Wednesday, May 28, 2003
WASHINGTON (Reuters) - U.S. administrator Paul Bremer Wednesday reported "troubling" Iranian activity in Iraq and said it could result in serious problems if it went too far.
"We have seen a rather steady increase in Iranian activity here, which is troubling," Bremer said in the interview with ABC News, excerpts of which were released Wednesday.
His comments were the latest in a series of critical U.S. statements about Iran, lumped by President Bush in an "axis of evil" with North Korea and Saddam Hussein's Iraq.
Defense Secretary Donald Rumsfeld said in remarks published Tuesday the United States would not allow Iraq's neighbors to create an Iranian-style Islamic republic in the country.
"What you see at the most benign end of it is Iranian efforts to sort of repeat the formula which was used by Hizbollah in Lebanon," Bremer said in the interview, due to be broadcast in full Thursday.
"(That) is to send in people who are effectively guerrillas and have them get in the country and try to set up social services and decide that these social services are their ticket to popularity," Bremer said.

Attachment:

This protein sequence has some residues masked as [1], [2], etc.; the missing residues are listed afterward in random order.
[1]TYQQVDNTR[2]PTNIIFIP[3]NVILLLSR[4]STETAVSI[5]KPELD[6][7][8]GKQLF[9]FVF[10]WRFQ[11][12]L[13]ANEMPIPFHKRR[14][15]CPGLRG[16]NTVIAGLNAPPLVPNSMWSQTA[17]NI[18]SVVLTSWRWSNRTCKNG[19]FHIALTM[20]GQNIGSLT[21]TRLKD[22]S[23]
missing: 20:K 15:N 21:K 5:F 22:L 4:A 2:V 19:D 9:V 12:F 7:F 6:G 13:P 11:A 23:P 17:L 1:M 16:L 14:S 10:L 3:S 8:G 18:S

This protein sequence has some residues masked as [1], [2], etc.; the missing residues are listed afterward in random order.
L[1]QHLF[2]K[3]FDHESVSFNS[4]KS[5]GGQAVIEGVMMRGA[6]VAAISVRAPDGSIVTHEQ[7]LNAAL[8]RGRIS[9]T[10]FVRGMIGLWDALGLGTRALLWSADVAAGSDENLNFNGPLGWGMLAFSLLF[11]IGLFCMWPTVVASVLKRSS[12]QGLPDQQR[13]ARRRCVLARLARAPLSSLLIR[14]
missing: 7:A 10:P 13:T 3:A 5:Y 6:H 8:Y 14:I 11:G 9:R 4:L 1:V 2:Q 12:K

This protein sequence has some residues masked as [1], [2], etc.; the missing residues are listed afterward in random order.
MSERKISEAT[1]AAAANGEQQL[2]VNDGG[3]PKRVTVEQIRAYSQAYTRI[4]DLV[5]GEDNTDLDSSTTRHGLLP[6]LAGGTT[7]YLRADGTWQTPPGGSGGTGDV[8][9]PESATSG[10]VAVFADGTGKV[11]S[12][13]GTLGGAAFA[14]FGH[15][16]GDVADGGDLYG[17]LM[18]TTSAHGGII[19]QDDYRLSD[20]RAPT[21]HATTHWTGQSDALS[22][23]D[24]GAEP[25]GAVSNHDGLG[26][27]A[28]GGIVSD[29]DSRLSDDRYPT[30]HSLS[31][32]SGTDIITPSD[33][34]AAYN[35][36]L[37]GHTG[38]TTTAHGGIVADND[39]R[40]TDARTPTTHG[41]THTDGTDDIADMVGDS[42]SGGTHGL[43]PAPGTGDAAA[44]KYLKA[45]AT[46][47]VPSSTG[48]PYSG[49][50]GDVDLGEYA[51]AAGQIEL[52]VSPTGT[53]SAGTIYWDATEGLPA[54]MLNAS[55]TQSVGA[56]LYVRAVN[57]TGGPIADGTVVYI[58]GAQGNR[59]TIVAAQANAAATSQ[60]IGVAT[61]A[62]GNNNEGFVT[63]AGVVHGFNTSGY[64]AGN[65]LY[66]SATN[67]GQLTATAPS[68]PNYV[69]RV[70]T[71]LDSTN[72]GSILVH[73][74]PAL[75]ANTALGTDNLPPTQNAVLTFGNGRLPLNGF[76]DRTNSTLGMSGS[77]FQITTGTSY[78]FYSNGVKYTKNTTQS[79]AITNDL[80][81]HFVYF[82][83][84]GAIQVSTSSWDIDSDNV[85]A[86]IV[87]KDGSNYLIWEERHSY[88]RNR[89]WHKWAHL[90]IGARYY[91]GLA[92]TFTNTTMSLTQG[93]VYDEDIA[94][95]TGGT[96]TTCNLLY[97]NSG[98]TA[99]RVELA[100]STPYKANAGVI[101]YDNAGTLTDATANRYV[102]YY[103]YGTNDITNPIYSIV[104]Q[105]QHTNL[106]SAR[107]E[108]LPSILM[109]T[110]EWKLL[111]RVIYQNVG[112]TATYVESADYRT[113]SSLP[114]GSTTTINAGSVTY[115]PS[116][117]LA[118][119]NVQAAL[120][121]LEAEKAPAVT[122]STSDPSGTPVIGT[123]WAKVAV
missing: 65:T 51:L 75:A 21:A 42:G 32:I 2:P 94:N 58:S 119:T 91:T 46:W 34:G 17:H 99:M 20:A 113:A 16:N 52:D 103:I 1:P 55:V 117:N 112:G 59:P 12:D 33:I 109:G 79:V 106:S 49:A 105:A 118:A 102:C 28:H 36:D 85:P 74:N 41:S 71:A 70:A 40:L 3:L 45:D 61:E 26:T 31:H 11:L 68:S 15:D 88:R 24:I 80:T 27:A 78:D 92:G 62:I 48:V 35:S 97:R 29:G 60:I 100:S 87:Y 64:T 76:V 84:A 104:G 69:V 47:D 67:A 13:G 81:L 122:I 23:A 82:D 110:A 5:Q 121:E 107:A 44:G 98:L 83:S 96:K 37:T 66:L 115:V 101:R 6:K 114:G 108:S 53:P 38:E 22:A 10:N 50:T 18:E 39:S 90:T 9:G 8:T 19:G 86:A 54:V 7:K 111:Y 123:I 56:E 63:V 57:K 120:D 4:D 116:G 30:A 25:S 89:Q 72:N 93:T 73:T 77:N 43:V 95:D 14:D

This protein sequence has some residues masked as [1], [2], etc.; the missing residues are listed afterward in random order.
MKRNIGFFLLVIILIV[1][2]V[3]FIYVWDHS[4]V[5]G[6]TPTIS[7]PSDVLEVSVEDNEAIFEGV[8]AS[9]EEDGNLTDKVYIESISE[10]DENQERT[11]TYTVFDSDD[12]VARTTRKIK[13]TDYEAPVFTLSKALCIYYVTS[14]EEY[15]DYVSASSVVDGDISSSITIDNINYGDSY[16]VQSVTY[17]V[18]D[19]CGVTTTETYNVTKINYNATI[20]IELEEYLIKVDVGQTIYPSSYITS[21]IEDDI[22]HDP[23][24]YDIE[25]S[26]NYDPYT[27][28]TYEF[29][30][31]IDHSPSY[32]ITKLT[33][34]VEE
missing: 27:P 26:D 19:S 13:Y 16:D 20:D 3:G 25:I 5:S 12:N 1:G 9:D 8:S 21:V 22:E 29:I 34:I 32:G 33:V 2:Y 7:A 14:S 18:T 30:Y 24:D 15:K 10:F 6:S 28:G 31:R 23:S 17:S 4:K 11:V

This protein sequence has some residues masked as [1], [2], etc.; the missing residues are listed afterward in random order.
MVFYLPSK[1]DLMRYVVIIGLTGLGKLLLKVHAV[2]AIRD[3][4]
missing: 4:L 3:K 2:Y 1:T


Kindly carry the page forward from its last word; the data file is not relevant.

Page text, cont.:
"And then they start to arm themselves and you wind up with a serious problem if you let it go too far."
Bremer said he was also worried about die-hard loyalists of Saddam's Baath Party who were trying to reorganize and make a comeback after the U.S.-led invasion in March toppled them from power.
Bremer also addressed criticism that the United States had not planned adequately for the aftermath of the war.
Bush appointed Bremer earlier this month in what was seen as an acknowledgment that the first U.S. post-war administrator, retired Gen. Jay Garner, was failing to instill confidence in Washington's ability to put Iraq back on its feet.
Bremer said planning had been "extensive" but had not anticipated the swift fall of Saddam's government.
"Now I don't know who these geniuses are who think we could have done this better," Bremer said. "I'm sorry they're not here helping us, frankly."
He acknowledged that many Iraqis were puzzled by how the United States could "win a war in a couple of weeks, and still not have the power on."